The 2006 Honda Element with the 4 cylinder engine was my friend Wills car/ weekend home before he felt the need for bigger. Before he listed it I took a quick trip to Moab, UT and met up with him and his current girlfriend, Larissa, to drive around on a rainy day and take photos of the incredible waterfalls in the surrounding canyons. Later that day was the first time I drove the Element and I fell in love with the car! comfy, 24mpg, AND HAS A BED IN THE BACK?! YES. PLEASE.
Through all of my parents persuasion to get a different car I was stubborn and stuck it out till I sold my current car, a 2009 Jeep Wrangler, and bought the Element from Will. Best decision I ever made. 1 year, two bed setups, and 30,000 miles later we (my car and I) were on our way to Bishop, California; the second best decision I ever made! Buttermilk road reeked havoc on the current bed setup… Picture this: Plywood supported by three steel pipes and a modified bedside drawer from the one and only IKEA* to support the final corner. The drawer did not make it through buttermilk road in one piece…
With plenty of duct tape and organizing gear to support the broken and quickly deteriorating drawer we made it from January 8th through January 25th in Bishop, then to Joshua Tree, California into early February where I developed a quite debilitating stomach issue where eating would leave me effectively crippled in the back of my car. This pain slowly decreased to only once a day, so I was still being mentally tortured by the idea of eating food, thankfully some certain herbs brought back the ability to eat and make the pain manageable.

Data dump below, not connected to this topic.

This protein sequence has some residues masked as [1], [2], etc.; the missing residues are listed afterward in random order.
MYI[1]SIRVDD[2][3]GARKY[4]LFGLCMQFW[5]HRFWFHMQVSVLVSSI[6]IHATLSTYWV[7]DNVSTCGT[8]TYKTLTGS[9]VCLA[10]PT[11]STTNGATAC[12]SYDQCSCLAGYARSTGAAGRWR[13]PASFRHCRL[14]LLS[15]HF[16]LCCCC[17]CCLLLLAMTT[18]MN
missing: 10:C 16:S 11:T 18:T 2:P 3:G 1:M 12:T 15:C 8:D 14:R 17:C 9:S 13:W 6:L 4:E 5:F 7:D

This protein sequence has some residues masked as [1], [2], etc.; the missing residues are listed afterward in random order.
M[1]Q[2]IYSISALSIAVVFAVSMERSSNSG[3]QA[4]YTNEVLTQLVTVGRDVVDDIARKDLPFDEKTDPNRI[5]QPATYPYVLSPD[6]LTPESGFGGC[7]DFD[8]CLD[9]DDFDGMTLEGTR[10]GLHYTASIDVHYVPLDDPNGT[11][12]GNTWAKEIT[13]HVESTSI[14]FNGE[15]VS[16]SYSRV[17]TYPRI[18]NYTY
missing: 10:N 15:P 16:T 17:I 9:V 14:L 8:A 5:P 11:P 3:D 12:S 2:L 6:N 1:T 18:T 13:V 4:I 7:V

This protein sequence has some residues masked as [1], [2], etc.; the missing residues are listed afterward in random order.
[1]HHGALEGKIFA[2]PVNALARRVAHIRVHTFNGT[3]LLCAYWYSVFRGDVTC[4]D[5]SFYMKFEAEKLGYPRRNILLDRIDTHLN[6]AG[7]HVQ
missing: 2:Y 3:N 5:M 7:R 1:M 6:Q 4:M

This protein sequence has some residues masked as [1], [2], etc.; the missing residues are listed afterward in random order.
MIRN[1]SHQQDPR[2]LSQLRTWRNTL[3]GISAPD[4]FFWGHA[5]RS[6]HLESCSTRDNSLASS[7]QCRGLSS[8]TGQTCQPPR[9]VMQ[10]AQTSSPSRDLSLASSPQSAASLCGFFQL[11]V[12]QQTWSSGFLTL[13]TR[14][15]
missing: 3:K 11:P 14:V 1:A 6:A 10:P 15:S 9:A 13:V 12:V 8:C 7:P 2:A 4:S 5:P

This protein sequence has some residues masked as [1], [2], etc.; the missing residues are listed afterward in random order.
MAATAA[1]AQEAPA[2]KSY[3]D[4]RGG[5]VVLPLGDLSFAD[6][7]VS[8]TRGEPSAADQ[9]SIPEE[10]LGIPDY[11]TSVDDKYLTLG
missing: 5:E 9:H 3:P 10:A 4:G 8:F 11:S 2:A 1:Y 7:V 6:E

Through some sort of stupidity I made it to Yosemite in early February and finally back home to Salt Lake City on February 12! I took the down time while my stomach issues were being sorted out to rebuild the barely standing bed in the back of the Element. Bombproof was the goal and bombproof is what I made! Thick, sturdy, and probably too expensive of plywood made the top of the bed. An Issue with the last setup was organization, as the previous organization was limited to plastic tubs and a single, broken IKEA drawer*. The new design now featured a large wooden ~3.5’ x ~ 4.5’ x ~2’ tub covered my a two hinging design in the bed itself as to be able to access the tub from the top. Later two holes were cut into the sides of this tub for some quick access points. One in the front as to be accessible from the front seats, and another on the passenger side as a side entry. As another part of storage I built a pantry/ cutlery drawer hanging below the back (tailgate end) of the bed. Under this area I decided to not cover the floor there with any permanent fixtures as that was the access for my spare tire. While in Yosemite National Park I took a shard of glass to the back left tire and had to use a friends spare since my current setup blocked access to my spare tire! SO the lesson here is: Forethought, its important.
The next important adventure was Joes Valley, UT. While I doubted the Elements ability to drive the rough, washed out dirt road into New Joes, it somehow made it way through every obstacle and rough hill… So the name Thomas was born, the little engine that could. Like the train… lol
Thomas will one day be sold so I can have a space to move under a roof when its raining. I typically have three choices: Lay down in bed, sit up front, or head to a coffee shop on the rainy days. Cant wait
*IKEA furniture is in no way made to handle life in the back of a car that frequents bumpy dirt roads and the speed bumps that are seemingly everywhere I go. Take it as a lesson from me, IKEA drawers were designed to be frustratingly built and left for years and years in a stationary location, not a location that moves, everywhere…
Why I love the Honda Element
Spacious interior = lots of storage
24 mpg, better than the 15 so many vans get…
Manual transmission. I prefer it.
Moonroof. See the stars at night/ ventilation!
Bed size is almost a full size mattress.
Van like front seating, nice and upright/ spacious
That honda engine life… Take care of it and it’ll go!
Suicide rear doors make for easy access!